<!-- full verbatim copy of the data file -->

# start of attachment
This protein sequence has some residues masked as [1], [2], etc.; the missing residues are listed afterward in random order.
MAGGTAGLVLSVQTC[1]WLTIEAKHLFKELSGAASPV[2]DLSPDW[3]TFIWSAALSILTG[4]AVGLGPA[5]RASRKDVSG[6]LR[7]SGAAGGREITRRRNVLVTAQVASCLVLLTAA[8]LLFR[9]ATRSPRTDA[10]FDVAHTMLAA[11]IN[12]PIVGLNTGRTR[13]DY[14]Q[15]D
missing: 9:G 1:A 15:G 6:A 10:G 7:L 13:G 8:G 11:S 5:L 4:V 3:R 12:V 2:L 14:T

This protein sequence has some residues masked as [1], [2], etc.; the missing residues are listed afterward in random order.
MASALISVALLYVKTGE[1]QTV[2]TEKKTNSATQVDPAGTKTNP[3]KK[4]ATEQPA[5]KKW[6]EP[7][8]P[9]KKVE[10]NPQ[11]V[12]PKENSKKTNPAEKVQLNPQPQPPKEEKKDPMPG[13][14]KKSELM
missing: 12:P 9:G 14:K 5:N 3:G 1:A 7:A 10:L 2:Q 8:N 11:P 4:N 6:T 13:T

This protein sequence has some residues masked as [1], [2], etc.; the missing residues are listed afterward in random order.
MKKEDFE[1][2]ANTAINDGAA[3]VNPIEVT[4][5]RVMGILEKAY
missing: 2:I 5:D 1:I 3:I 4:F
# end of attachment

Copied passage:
This protein sequence has some residues masked as [1], [2], etc.; the missing residues are listed afterward in random order.
MAGGTAGLVLSVQTC[1]WLTIEAKHLFKELSGAASPV[2]DLSPDW[3]TFIWSAALSILTG[4]AVGLGPA[5]RASRKDVSG[6]LR[7]SGAAGGREITRRRNVLVTAQVASCLVLLTAA[8]LLFR[9]ATRSPRTDA[10]FDVAHTMLAA[11]IN[12]PIVGLNTGRTR[13]DY[14]Q[15]D
missing: 9:G 1:A 15:G 6:A 10:G 7:L 13:G 8:G 11:S 5:L 4:V 3:R 12:V 2:L 14:T

This protein sequence has some residues masked as [1], [2], etc.; the missing residues are listed afterward in random order.
MASALISVALLYVKTGE[1]QTV[2]TEKKTNSATQVDPAGTKTNP[3]KK[4]ATEQPA[5]KKW[6]EP[7][8]P[9]KKVE[10]NPQ[11]V[12]PKENSKKTNPAEKVQLNPQPQPPKEEKKDPMPG[13][14]KKSELM
missing: 12:P 9:G 14:K 5:N 3:G 1:A 7:A 10:L 2:Q 8:N 11:P 4:N 6:T 13:T

This protein sequence has some residues masked as [1], [2], etc.; the missing residues are listed afterward in random order.
MKKEDFE[1][2]ANTAINDGAA[3]VNPIEVT[4][5]RVMGILEKAY
missing: 2:I 5:D 1:I 3:I 4:F